When it comes to matters of money, the adage ‘what is good for the goose is good for the gander’ is not true. Men and women undergo different life experiences, differ in their knowledge and attitude towards risks; and as financial planning is a very personal exercise, there is a need to look at the course of action for women, differently.
More than men, women have a greater need to think hard and actively manage their finances, for at least four reasons. Unfortunately, they are less likely to consider investment as a priority. Here are four key factors why women should take an active role in money management.
It is a well-documented fact that for the same job, women earn 20% less than men on an average, globally. Their lifetime earnings are, hence, lower compared to men in similar careers. This reduces their savings and retirement kitty.
Women also tend to have career breaks to handle family situations.
For example, they may take a few years off after the birth of a child. These breaks may affect their earnings in at least two ways. One, there is loss of salary; they may stop any SIP or other regular savings, affecting investments early in the career. Two, they may fall behind slightly in their career when they re-enter after a break.
These losses may add up, especially if they take a different job profile to balance work and home.
Also, many women choose not to work due to various reasons, as data from the labour force participation rates for women show. For instance, the 2018 report by the World Economic Forum shows a 66% gender gap in India, in terms of economic participation.
Question of longevity
Women must also make their money stretch for many more years. Data from the WHO in 2018 for India showed that women have an average life expectancy of 70.3 years, compared to 67.4 years for men. Living longer requires having a larger retirement kitty to fund their expenses.
Also, women often cannot rely on property or other asset ownerships. While the law provides equal rights, the practical situation is that men tend to own assets and there are social and other impediments in implementing property rights of women. So, they end up having to relying on others to fund their old age.
They are saddled with more responsibilities and have to foot more expenses.
For instance, the financial consequences of divorce tend to affect women more adversely.
They are often the primary caregivers for children and are likely to be single parents. The alimony they get is often insufficient and the net effect of these is that women have less money to put away.
Lower savings and higher needs are also exacerbated by the lack of financial savviness. Data from the 2017 Global Financial Literacy Excellence Center study on gender gap in financial literacy showed that only 20% of women understood financial concepts (a lag of 8 percentage points over men). The gap was wider in more developed countries where the overall financial literacy was high. For example, 70% of women in Canada are financially literate but lag men by 17 percentage points.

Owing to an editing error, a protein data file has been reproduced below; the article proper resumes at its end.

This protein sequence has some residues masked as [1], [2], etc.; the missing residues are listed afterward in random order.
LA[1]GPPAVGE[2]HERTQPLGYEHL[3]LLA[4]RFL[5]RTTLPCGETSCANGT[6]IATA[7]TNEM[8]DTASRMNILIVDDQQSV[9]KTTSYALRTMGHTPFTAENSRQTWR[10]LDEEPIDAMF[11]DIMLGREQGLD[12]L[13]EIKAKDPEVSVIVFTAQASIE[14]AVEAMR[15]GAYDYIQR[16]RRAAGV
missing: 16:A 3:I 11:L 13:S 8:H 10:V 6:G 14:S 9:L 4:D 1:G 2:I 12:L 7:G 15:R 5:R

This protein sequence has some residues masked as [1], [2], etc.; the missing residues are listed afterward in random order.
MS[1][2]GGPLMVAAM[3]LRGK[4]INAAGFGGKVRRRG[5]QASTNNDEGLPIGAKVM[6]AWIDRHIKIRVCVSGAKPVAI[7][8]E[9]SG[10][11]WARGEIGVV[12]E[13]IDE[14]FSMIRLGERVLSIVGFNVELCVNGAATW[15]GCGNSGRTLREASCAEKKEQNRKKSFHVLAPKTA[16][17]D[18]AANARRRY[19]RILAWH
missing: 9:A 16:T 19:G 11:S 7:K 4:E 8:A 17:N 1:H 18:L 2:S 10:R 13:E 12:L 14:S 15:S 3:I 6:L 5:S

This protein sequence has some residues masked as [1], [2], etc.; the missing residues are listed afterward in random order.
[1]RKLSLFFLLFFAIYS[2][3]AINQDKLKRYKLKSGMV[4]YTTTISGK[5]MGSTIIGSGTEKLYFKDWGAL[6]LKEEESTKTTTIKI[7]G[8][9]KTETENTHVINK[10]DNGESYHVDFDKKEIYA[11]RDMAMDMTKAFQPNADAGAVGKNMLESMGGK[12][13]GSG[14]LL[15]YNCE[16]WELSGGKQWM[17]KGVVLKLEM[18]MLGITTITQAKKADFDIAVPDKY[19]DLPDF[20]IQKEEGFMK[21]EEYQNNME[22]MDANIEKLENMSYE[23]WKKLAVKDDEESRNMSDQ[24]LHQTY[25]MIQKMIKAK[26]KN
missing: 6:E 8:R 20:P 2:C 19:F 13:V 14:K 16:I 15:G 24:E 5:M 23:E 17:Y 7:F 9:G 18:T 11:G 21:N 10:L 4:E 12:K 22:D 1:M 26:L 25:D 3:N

Financially literate individuals do better at budgeting, saving money, controlling spending, handling debt, participating in financial markets, planning for retirement and successfully accumulating wealth.
However, there are possibly many reasons why women are not aware of finance. One, their peer group and social pressures may not enable them to hear about or participate in investment-related discussions.
Two, based on the role models they see, they tend to believe that money management is the domain of men.
Even when they are aware of financial products, women may not invest right. One reason for this is that they need a different style of approach. For instance, they may be more attuned to think about savings, rather than investing. Many also don’t trust information provided by financial institutions or feel confident about transactional services.
Two, the advice generally given is geared more towards men. For example, studies in developed countries such as the U.S. showed that the language used was more returns-focussed (which suits men) rather than addressing risk-mitigation.
Starting late, a challenge
Three, women may have a late start in investments and when they are vulnerable. For instance, the responsibility may be thrust on them when their spouse is unwell or there is a crisis. They are likely to be misguided by commission-based advisers who may fail to give the best advice that suits the woman’s financial knowledge and risk-taking ability.
Four, there may also be stereotypes at play which may lead to women being given ultra-conservative advice. As a result, they may stick to low-risk instruments that give low-returns, even if they had had the ability to take risks early in their career.
(The author is a Chartered Financial Analyst and an independent consultant)